Donald Trump and SI Newhouse attend a Trump book party at Trump Tower December 1987 in New York City. Get premium, high resolution news photos at Getty Images
Trump’s ghostwriter told The New Yorker, ““I put lipstick on a pig,” he said. “I feel a deep sense of remorse that I contributed to presenting Trump in a way that brought him wider attention and made him more appealing than he is.” He went on, “I genuinely believe that if Trump wins and gets the nuclear codes there is an excellent possibility it will lead to the end of civilization.”- The New Yorker
Anna Wintour came under fire in January of this year, stating that in a recent interview with The Business of Fashion that she has no qualms about putting the first lady on the cover.
— HuffPost UK Style (@HuffPostUKStyle) April 28, 2017
Wintour also said “that she doesn’t see the point in whining about the fact that Donald Trump won.” “she has ‘respect’ for first daughter Ivanka” and “the reality of the matter is that Trump is now president, and the position demands respect.” – Daily Mail UK
Wintour then went on to speak about the meeting she and Condé Nast editors had with Trump, shortly after he was elected.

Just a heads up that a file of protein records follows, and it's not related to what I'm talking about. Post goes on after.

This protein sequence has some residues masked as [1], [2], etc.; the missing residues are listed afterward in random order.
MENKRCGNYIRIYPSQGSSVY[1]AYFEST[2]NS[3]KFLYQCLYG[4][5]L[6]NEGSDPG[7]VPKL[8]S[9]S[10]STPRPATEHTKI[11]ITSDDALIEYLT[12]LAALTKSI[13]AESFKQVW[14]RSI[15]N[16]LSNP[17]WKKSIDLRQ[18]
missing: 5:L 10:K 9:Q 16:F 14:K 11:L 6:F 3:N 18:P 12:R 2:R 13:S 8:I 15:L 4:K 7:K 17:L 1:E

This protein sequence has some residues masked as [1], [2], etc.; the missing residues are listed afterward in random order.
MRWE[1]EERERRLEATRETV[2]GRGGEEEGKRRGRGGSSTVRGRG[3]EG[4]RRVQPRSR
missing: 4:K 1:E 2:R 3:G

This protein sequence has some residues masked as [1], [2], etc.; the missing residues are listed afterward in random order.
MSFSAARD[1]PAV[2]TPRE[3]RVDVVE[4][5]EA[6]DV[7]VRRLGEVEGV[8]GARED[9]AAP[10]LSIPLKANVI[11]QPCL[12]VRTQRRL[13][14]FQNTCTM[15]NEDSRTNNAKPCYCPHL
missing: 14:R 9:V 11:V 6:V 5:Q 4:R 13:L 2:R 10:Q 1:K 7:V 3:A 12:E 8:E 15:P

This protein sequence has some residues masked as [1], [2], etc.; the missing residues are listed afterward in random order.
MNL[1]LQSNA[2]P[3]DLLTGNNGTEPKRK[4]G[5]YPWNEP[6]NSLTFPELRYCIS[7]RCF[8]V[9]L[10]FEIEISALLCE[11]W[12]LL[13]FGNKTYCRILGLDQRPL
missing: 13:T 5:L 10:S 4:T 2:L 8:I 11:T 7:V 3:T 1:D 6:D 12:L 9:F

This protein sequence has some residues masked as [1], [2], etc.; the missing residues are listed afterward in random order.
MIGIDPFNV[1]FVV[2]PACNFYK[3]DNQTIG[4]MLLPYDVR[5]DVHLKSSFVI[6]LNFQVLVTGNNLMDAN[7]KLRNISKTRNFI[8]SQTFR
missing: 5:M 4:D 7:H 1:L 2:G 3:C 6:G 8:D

— WWD (@wwd) October 1, 2017
Anna Wintour still governs Teen Vogue. The ties to Si Newhouse and his family who tightly run Conde Nast shouldn’t be ignored when they are featuring black culture for profit, yet black executives are scarce and black media ownership is on the decline. According to Fortune, “Black men and women account for a mere 4.7% of executive team members in the Fortune 100 (the top 100 U.S. companies by revenue), a share that hasn’t budged since the survey was first conducted in 2011. Even at smaller companies, African Americans hold an estimated 6.7% of the nation’s 16.2 million “management” jobs, according to the latest figures from the Bureau of Labor Statistics, though they make up twice that share of the population at large.”
So we are asking, as we see Americans in Puerto Rico suffering 9 days later and mirroring the catastrophe we saw with Hurricane Katrina due to a lack of White House response to people of color in need, what side of the table does Conde Nast really stand on?